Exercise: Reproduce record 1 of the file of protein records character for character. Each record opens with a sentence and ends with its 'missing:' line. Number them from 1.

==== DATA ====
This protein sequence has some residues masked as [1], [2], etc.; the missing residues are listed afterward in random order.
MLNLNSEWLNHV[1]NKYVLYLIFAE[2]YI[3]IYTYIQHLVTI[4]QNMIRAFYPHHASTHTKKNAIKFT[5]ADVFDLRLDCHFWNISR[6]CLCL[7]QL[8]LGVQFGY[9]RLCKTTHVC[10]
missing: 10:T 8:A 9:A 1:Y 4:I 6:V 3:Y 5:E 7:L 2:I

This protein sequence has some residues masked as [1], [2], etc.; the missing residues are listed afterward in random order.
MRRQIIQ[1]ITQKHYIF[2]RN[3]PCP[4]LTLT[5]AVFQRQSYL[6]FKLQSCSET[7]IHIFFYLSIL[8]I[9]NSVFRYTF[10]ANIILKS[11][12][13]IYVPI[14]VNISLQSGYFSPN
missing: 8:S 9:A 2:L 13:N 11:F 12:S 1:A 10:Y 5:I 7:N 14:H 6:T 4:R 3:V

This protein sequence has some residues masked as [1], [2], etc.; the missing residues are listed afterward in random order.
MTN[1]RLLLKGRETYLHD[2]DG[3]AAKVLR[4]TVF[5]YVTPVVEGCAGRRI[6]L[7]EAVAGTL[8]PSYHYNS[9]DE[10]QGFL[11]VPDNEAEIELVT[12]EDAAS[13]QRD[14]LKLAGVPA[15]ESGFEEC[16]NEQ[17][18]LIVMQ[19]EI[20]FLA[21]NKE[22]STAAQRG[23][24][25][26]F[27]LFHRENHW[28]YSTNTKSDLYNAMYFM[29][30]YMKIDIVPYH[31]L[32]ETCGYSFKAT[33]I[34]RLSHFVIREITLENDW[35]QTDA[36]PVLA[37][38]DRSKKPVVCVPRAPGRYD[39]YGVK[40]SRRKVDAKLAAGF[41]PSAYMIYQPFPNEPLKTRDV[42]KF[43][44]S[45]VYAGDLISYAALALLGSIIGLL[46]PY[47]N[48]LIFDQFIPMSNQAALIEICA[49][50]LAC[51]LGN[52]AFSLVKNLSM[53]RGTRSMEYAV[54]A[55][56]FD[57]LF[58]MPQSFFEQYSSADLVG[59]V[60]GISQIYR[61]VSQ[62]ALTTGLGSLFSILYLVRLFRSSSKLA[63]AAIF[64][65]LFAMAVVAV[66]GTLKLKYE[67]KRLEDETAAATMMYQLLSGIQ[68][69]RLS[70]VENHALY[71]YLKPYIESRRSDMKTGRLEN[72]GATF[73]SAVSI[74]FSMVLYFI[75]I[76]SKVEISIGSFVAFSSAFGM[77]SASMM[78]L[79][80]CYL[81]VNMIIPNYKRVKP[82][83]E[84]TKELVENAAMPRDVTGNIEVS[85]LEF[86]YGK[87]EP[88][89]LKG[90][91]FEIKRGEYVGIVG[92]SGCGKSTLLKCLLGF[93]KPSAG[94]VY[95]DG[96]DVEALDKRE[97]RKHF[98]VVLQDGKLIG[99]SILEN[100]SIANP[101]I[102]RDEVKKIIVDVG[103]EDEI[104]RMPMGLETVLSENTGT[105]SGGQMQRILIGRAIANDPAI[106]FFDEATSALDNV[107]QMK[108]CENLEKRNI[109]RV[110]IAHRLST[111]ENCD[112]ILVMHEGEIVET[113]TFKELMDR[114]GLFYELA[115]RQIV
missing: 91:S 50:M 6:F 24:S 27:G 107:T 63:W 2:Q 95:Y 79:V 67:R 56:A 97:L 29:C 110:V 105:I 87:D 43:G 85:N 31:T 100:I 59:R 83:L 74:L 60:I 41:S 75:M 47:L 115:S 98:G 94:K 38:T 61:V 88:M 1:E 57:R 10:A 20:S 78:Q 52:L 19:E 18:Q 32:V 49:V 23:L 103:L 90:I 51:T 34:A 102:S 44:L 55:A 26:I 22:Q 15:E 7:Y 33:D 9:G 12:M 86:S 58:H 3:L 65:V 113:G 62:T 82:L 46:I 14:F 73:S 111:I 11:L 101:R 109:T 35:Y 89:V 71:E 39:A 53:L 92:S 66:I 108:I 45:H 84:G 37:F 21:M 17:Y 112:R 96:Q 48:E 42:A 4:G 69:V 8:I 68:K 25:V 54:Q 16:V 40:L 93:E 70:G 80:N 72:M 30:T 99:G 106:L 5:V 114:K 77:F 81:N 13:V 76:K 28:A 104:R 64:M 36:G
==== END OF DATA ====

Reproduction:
This protein sequence has some residues masked as [1], [2], etc.; the missing residues are listed afterward in random order.
MLNLNSEWLNHV[1]NKYVLYLIFAE[2]YI[3]IYTYIQHLVTI[4]QNMIRAFYPHHASTHTKKNAIKFT[5]ADVFDLRLDCHFWNISR[6]CLCL[7]QL[8]LGVQFGY[9]RLCKTTHVC[10]
missing: 10:T 8:A 9:A 1:Y 4:I 6:V 3:Y 5:E 7:L 2:I